The ride on the East End’s newest food truck is a little bumpy. It tops out at about 45 miles per hour and even if there was a radio, you probably wouldn’t be able to hear it over the roar of the rig’s original engine.
But that’s just the price owner Jeffrey Marrone of Orient pays for the rustic charm of serving traditional Neopolitan-style wood-fired pizzas out a fully restored mid-century pickup truck.
The vehicle, which Marrone named “Pizza Rita” after his late Italian grandmother, is the latest addition to the growing fleet of North Fork food trucks servicing vineyard crowds, wedding rehearsal dinners and more.
“I got it from a gentleman out in Nebraska in April. It was in his family for three generations,” Marrone, 26, said of the 1946 Chevrolet rack truck. “They took really good care of it.”
The truck was in running condition when Marrone purchased it, though it hadn’t been driven since 1999 and needed a considerable amount of work. He had it shipped to Long Island and he and his father, who is also named Jeffrey, spent the next few months replacing a few parts and tuning it up. North Fork Welding took over the project in July, retrofitting the back bed into a full-service pizza shop with a wood-fired oven, three sink compartments and a refrigerator.
Now it’s been serving traditional Neapolitan pies — made with Marrone’s homemade mozzarella and imported flour and tomatoes — across the North Fork since Labor Day weekend.
The seed to own his own pizza truck was first planted after Marrone and a half-dozen teammates won a cooking competition at his alma matter, the Culinary Institute of America in Hyde Park in 2011, using his pizza recipe and concepts.
“From that day forward I was like, ‘Hey, I can make pizzas for a living,'” Marrone said.
After graduating from the school that year, Marrone worked for Mohonk Mountain House in New Paltz, The 1770 House in East Hampton and The Quogue Club in Quogue before working at 1943 Pizza Bar in Greenport.[blankslate_pages id=”d54d11cf7d2b80″ type=”card” show_photo=”true” utm_content=””][/blankslate_pages]
Matt Michel, who owns the Greenport pizzeria as well as the mobile “Rolling in Dough” pizza truck, inspired Marrone to finally take his show on the road.
“When I was at culinary school, they really pushed us to believe that we didn’t all have to be executive chefs,” Marrone said. “They encouraged us to pursue passions outside the kitchen.”
Michel, who has found considerable success with his niche pizza companies, said Pizza Rita likely won’t impact his business.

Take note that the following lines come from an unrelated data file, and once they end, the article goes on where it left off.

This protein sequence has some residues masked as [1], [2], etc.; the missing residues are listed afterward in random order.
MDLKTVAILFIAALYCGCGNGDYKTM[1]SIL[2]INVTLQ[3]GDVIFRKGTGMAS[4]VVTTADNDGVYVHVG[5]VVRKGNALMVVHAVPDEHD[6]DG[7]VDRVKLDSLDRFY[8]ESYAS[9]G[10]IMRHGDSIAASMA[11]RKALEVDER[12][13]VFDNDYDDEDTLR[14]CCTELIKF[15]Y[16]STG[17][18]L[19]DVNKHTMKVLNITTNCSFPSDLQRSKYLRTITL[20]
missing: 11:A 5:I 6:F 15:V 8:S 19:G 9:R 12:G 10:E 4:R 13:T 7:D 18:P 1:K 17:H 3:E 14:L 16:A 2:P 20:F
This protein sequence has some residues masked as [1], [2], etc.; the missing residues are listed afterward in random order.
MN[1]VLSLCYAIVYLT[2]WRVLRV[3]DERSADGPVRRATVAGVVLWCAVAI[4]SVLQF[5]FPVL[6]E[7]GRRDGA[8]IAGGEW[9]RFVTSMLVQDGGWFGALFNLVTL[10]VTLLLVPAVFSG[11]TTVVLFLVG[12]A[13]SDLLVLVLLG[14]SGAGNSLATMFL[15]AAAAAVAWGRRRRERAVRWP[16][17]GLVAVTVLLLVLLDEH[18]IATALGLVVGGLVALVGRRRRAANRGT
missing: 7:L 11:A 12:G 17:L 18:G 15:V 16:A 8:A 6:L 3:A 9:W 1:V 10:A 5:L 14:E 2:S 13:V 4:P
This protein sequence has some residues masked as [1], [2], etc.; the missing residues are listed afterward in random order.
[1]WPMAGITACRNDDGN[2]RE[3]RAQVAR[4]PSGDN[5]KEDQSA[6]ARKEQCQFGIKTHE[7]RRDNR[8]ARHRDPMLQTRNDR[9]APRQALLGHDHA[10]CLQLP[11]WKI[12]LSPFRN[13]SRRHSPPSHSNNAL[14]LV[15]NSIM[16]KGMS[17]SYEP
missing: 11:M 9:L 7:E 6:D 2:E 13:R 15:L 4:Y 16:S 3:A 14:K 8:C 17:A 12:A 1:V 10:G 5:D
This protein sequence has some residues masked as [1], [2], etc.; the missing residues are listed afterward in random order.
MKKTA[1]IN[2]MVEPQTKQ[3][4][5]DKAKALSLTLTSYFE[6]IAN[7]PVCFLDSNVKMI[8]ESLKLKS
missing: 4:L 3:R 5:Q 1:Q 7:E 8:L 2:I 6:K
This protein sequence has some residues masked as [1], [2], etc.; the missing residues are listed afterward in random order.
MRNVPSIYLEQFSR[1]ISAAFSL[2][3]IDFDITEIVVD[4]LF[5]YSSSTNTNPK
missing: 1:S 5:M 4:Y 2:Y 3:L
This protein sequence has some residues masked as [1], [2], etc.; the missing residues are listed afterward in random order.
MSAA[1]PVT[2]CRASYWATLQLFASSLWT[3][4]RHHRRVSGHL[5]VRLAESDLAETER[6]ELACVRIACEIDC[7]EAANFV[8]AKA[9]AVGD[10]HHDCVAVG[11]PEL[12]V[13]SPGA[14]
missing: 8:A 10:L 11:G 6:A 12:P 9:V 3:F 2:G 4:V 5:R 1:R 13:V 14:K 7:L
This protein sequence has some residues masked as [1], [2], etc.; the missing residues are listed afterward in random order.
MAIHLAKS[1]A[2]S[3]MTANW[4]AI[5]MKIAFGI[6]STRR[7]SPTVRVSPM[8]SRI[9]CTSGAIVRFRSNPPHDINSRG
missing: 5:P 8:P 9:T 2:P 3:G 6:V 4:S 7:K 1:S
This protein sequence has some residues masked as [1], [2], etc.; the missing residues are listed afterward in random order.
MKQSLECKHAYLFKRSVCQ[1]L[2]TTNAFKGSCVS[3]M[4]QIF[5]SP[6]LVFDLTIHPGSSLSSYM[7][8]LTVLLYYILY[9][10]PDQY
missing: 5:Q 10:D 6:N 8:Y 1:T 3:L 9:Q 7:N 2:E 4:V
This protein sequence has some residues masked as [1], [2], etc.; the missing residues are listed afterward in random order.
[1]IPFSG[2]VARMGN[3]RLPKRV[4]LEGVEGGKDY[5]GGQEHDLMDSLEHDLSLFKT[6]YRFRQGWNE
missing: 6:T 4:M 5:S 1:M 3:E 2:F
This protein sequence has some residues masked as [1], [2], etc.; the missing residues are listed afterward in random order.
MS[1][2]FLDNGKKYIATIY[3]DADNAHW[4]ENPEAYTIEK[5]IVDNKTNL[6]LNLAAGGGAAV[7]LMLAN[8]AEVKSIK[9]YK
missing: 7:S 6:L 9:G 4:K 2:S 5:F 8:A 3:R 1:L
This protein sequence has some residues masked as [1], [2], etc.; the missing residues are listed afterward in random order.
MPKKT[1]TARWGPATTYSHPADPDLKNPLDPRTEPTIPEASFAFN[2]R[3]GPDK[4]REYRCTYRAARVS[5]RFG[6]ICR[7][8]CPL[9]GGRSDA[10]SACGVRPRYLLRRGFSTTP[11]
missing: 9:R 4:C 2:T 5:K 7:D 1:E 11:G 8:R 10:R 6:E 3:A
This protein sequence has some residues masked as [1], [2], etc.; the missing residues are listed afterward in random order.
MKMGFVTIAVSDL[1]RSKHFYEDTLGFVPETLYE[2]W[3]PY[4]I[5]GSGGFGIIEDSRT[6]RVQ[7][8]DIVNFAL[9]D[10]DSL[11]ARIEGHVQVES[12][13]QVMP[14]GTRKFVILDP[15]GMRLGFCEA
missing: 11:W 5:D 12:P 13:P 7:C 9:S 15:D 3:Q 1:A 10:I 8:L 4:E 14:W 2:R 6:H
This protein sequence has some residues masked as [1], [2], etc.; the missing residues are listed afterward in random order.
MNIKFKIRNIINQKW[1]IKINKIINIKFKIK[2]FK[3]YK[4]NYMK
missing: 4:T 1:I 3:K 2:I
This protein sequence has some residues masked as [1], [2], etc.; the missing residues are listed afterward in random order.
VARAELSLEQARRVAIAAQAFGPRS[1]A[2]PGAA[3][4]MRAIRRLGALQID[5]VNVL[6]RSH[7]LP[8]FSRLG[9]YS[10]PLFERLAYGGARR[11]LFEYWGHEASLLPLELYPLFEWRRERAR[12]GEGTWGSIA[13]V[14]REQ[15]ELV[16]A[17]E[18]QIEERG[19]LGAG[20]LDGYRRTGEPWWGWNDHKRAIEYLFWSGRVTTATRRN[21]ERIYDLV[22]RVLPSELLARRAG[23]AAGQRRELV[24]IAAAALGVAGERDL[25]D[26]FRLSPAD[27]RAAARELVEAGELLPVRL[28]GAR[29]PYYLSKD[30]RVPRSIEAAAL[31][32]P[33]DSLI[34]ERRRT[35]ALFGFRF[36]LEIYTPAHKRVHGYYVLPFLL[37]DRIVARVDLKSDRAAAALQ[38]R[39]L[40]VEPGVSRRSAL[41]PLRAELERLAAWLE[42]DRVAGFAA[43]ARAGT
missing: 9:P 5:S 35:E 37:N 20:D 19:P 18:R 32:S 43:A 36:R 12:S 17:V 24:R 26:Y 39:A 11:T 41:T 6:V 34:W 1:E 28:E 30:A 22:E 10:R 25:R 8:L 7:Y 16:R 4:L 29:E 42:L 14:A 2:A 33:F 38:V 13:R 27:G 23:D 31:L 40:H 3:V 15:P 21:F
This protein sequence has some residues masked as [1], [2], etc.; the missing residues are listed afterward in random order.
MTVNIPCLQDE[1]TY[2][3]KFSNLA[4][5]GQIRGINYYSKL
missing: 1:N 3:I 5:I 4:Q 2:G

“The North Fork being a tourist town the population triples in the summer. Any business that’s done right can succeed here. And we aren’t necessarily going to be covering the same market,” Michel said. “In that sense there is definitely room for both.”
Marrone plans to expand his offerings to pastas, salads and homemade desserts like cheesecake and cannolis. His services are available throughout Suffolk County and beyond.
“I want to be able to provide pizza to everyone on Long Island,” he said.[blankslate_pages id=”d53a0e2770c273″ type=”card” show_photo=”true” utm_content=””][/blankslate_pages]
“It’s the best pizza in the world,” said customer Adrian Cockerill, a part-time Orient resident. “It’s convenient, it’s fresh. He uses the right amount of garlic, he’s just an artist.”
Cockerill added that having the food truck in Orient on Friday nights is a great option for a hamlet with few nighttime dining options.
“When we drive out on Friday nights, it gives us a chance to catch up with people on the weekend and see what everyone is doing,” Cockerill said.
But for anyone who has been to a party catered by Rolling in Dough, Marrone stresses that his style is very different. Using imported Neopolitan flour and tomatoes, Marrone plans to stick to pies like margarita and fresh mozzarella rather than the mashed potato and bacon varieties Rolling in Dough owner Matt Michel is known for.
For Marrone, the venture has been a way to hone his mechanical skills with his father’s help and put his culinary talents to good use, all while honoring his grandmother.
“She inspired a lot of what I know about life and food and it keeps her spirit alive,” Marrone said. “It’s a dream for me that’s come true.”
For more information and to contact Marrone, visit pizzarita.org.
Top Photo: Jeff Marrone outside his pizza truck, which he named “Pizza Rita” after his late grandmother. (Credit: Vera Chinese)